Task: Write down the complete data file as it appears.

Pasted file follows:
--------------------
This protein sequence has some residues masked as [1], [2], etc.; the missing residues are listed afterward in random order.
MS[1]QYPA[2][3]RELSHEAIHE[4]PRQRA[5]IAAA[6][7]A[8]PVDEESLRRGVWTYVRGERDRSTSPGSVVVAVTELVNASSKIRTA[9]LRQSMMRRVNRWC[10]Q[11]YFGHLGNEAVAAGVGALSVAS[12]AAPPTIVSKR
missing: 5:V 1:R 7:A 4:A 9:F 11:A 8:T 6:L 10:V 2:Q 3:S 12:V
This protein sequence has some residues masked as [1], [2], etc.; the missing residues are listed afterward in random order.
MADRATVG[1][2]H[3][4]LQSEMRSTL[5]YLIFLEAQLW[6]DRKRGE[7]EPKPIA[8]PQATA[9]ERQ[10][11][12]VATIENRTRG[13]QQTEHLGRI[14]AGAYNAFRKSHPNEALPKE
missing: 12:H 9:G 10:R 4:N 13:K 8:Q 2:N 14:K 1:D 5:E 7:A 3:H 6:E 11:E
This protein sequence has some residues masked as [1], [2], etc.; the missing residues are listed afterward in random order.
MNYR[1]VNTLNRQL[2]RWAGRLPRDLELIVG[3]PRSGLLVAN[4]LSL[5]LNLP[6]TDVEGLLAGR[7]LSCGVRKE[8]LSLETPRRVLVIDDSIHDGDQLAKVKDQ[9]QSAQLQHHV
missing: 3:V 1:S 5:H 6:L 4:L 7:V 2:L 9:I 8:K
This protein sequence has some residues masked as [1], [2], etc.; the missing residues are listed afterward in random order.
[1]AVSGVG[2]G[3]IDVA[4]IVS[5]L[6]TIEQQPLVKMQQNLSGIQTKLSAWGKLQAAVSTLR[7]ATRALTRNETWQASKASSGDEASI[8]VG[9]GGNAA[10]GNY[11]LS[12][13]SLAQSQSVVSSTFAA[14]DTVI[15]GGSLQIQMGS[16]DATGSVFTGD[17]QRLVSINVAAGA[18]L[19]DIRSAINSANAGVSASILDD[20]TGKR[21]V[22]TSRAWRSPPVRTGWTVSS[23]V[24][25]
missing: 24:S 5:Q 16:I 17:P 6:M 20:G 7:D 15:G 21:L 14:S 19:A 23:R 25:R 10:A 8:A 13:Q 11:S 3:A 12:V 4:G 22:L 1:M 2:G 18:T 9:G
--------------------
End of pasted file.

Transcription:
This protein sequence has some residues masked as [1], [2], etc.; the missing residues are listed afterward in random order.
MS[1]QYPA[2][3]RELSHEAIHE[4]PRQRA[5]IAAA[6][7]A[8]PVDEESLRRGVWTYVRGERDRSTSPGSVVVAVTELVNASSKIRTA[9]LRQSMMRRVNRWC[10]Q[11]YFGHLGNEAVAAGVGALSVAS[12]AAPPTIVSKR
missing: 5:V 1:R 7:A 4:A 9:F 11:A 8:T 6:L 10:V 2:Q 3:S 12:V
This protein sequence has some residues masked as [1], [2], etc.; the missing residues are listed afterward in random order.
MADRATVG[1][2]H[3][4]LQSEMRSTL[5]YLIFLEAQLW[6]DRKRGE[7]EPKPIA[8]PQATA[9]ERQ[10][11][12]VATIENRTRG[13]QQTEHLGRI[14]AGAYNAFRKSHPNEALPKE
missing: 12:H 9:G 10:R 4:N 13:K 8:Q 2:N 14:K 1:D 5:E 7:A 3:H 6:E 11:E
This protein sequence has some residues masked as [1], [2], etc.; the missing residues are listed afterward in random order.
MNYR[1]VNTLNRQL[2]RWAGRLPRDLELIVG[3]PRSGLLVAN[4]LSL[5]LNLP[6]TDVEGLLAGR[7]LSCGVRKE[8]LSLETPRRVLVIDDSIHDGDQLAKVKDQ[9]QSAQLQHHV
missing: 3:V 1:S 5:H 6:L 4:L 7:V 2:L 9:I 8:K
This protein sequence has some residues masked as [1], [2], etc.; the missing residues are listed afterward in random order.
[1]AVSGVG[2]G[3]IDVA[4]IVS[5]L[6]TIEQQPLVKMQQNLSGIQTKLSAWGKLQAAVSTLR[7]ATRALTRNETWQASKASSGDEASI[8]VG[9]GGNAA[10]GNY[11]LS[12][13]SLAQSQSVVSSTFAA[14]DTVI[15]GGSLQIQMGS[16]DATGSVFTGD[17]QRLVSINVAAGA[18]L[19]DIRSAINSANAGVSASILDD[20]TGKR[21]V[22]TSRAWRSPPVRTGWTVSS[23]V[24][25]
missing: 24:S 5:Q 16:I 17:P 6:M 20:G 7:D 15:G 21:L 14:S 19:A 23:R 25:R 10:A 8:A 13:Q 11:S 3:A 12:V 4:G 22:L 1:M 2:G 18:T 9:G